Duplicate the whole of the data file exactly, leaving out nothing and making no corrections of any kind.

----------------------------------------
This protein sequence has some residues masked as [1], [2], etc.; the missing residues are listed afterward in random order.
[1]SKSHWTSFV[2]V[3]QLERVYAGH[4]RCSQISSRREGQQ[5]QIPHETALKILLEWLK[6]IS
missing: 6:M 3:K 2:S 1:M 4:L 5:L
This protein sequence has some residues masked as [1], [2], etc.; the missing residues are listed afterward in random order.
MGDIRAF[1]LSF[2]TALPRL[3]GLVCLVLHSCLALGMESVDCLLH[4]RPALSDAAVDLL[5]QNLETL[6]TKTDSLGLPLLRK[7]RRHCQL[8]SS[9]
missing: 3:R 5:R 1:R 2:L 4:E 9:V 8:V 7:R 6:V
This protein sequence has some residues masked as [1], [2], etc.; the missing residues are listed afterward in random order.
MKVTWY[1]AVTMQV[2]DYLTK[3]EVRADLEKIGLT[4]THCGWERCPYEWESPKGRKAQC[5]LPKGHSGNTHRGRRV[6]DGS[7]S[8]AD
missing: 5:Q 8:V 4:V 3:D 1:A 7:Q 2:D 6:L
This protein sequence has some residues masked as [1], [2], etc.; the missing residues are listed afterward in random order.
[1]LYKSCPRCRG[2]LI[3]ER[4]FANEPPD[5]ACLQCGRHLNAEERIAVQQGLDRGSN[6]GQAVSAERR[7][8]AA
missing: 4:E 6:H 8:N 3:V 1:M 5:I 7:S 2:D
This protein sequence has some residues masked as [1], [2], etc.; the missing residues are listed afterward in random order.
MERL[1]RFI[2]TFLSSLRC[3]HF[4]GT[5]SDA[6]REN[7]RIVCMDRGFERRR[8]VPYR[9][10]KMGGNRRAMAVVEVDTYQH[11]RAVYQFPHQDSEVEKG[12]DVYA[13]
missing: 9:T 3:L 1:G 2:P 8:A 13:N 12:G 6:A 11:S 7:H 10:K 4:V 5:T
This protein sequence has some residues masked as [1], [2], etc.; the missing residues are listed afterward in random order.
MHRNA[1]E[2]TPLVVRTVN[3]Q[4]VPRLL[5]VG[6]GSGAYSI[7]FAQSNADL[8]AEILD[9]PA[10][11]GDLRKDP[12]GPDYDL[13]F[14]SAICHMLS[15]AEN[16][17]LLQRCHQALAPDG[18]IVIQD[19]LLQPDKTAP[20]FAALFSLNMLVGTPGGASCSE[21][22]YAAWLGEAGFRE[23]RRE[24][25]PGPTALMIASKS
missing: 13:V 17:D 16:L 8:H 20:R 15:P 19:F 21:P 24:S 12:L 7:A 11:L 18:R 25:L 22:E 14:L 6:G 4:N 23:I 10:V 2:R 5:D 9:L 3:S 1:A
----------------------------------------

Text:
This protein sequence has some residues masked as [1], [2], etc.; the missing residues are listed afterward in random order.
[1]SKSHWTSFV[2]V[3]QLERVYAGH[4]RCSQISSRREGQQ[5]QIPHETALKILLEWLK[6]IS
missing: 6:M 3:K 2:S 1:M 4:L 5:L
This protein sequence has some residues masked as [1], [2], etc.; the missing residues are listed afterward in random order.
MGDIRAF[1]LSF[2]TALPRL[3]GLVCLVLHSCLALGMESVDCLLH[4]RPALSDAAVDLL[5]QNLETL[6]TKTDSLGLPLLRK[7]RRHCQL[8]SS[9]
missing: 3:R 5:R 1:R 2:L 4:E 9:V 8:V 7:R 6:V
This protein sequence has some residues masked as [1], [2], etc.; the missing residues are listed afterward in random order.
MKVTWY[1]AVTMQV[2]DYLTK[3]EVRADLEKIGLT[4]THCGWERCPYEWESPKGRKAQC[5]LPKGHSGNTHRGRRV[6]DGS[7]S[8]AD
missing: 5:Q 8:V 4:V 3:D 1:A 7:Q 2:D 6:L
This protein sequence has some residues masked as [1], [2], etc.; the missing residues are listed afterward in random order.
[1]LYKSCPRCRG[2]LI[3]ER[4]FANEPPD[5]ACLQCGRHLNAEERIAVQQGLDRGSN[6]GQAVSAERR[7][8]AA
missing: 4:E 6:H 8:N 3:V 1:M 5:I 7:S 2:D
This protein sequence has some residues masked as [1], [2], etc.; the missing residues are listed afterward in random order.
MERL[1]RFI[2]TFLSSLRC[3]HF[4]GT[5]SDA[6]REN[7]RIVCMDRGFERRR[8]VPYR[9][10]KMGGNRRAMAVVEVDTYQH[11]RAVYQFPHQDSEVEKG[12]DVYA[13]
missing: 9:T 3:L 1:G 2:P 8:A 13:N 12:G 6:A 11:S 7:H 10:K 4:V 5:T
This protein sequence has some residues masked as [1], [2], etc.; the missing residues are listed afterward in random order.
MHRNA[1]E[2]TPLVVRTVN[3]Q[4]VPRLL[5]VG[6]GSGAYSI[7]FAQSNADL[8]AEILD[9]PA[10][11]GDLRKDP[12]GPDYDL[13]F[14]SAICHMLS[15]AEN[16][17]LLQRCHQALAPDG[18]IVIQD[19]LLQPDKTAP[20]FAALFSLNMLVGTPGGASCSE[21][22]YAAWLGEAGFRE[23]RRE[24][25]PGPTALMIASKS
missing: 13:V 17:D 16:L 8:H 20:R 15:P 19:F 21:P 24:S 12:L 7:A 11:L 18:R 25:L 22:E 14:L 6:G 4:N 23:I 10:V 2:R 5:D 9:L 3:S 1:A